Advanced software programs like Flux are especially needed within companies facing the retirement of longtime, experienced press brake operators, who “take all that knowledge with them when they move on,” Iyer says. “There’s no golden notebook that’s going to be handed off to the next operator. And we believe Flux can reduce manufacturers’ dependency on operators,” in addition to helping them streamline operations and set up their press brakes more rapidly.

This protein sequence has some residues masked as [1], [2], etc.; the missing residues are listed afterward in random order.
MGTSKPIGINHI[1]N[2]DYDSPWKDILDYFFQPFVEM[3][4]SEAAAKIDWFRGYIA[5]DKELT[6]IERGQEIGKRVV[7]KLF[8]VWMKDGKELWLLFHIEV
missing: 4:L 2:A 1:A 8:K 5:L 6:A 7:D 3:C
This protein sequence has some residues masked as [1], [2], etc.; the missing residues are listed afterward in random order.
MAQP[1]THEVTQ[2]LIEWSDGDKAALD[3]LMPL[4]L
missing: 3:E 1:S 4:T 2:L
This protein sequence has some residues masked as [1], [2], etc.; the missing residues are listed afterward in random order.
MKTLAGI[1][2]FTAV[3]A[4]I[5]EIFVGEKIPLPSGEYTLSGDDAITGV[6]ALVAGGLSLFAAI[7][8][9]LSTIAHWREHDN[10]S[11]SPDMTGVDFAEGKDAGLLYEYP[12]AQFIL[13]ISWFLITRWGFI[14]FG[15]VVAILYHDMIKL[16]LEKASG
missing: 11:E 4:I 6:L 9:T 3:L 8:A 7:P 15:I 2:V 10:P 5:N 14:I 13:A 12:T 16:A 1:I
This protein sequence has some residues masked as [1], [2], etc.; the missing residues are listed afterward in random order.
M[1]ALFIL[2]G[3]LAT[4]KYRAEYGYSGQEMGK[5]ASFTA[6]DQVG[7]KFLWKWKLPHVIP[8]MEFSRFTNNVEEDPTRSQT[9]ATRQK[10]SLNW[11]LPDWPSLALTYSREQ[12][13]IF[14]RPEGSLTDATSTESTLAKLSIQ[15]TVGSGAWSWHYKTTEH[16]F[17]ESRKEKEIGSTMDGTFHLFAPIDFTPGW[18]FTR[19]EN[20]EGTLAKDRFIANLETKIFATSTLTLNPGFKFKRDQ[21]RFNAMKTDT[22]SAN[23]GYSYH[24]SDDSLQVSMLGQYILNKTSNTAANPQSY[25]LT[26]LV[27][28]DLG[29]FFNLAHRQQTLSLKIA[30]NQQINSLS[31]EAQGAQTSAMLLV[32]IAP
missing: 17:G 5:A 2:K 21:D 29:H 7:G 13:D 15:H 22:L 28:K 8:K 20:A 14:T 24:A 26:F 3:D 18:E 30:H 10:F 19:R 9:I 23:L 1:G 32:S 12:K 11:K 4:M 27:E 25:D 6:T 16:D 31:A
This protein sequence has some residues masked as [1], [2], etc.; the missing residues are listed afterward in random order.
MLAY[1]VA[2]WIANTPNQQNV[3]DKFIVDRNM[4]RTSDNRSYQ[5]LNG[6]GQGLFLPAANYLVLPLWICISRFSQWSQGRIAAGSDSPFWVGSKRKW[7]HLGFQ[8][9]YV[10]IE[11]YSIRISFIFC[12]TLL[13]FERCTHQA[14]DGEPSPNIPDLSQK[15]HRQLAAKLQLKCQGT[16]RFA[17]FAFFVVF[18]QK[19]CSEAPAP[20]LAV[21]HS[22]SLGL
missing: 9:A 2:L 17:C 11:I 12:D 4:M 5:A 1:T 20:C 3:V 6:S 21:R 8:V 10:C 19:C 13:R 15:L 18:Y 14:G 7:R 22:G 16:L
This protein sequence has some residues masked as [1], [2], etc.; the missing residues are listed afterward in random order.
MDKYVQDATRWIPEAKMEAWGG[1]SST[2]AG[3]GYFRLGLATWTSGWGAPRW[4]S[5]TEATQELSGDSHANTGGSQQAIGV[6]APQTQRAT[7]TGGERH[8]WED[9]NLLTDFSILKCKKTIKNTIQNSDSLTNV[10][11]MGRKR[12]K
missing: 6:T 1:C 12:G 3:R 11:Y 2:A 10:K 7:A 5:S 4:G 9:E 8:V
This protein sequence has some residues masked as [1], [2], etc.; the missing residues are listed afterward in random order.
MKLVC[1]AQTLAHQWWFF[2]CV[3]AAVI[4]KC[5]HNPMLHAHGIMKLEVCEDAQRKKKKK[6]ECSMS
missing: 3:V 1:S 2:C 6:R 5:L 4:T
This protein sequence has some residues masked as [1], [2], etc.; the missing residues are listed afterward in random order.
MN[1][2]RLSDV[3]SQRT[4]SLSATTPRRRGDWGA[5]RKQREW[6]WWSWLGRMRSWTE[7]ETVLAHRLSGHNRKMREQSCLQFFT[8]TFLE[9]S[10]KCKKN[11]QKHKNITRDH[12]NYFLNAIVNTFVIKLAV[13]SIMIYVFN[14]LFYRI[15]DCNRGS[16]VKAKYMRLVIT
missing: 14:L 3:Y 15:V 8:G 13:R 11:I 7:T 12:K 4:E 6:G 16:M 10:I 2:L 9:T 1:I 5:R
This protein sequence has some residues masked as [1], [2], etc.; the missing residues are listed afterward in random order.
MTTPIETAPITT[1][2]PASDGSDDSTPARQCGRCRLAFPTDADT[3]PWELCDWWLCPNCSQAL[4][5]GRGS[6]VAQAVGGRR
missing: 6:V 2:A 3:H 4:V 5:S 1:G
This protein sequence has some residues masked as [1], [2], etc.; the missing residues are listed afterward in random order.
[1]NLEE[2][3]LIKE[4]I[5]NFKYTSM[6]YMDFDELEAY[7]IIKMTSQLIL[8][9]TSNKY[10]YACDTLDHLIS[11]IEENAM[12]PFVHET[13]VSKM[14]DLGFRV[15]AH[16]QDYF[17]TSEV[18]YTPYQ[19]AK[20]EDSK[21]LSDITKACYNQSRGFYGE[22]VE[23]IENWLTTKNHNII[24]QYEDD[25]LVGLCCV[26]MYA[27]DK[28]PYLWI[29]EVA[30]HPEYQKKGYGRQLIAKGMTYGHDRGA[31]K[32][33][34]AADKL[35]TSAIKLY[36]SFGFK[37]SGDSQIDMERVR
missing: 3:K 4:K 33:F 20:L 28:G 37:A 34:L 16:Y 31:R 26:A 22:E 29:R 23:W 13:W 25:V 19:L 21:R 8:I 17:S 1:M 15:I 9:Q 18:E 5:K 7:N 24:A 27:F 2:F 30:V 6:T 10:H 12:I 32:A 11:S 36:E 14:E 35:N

“Flux can tool up parts at an average of 200 to 300 milliseconds. It used to take a few seconds in our older software, which is not bad compared to an operator standing in front of a brake for five or 10 minutes keying it in. By the time you’re done with one part, you’re ready for the next program,” Iyer says. FFJ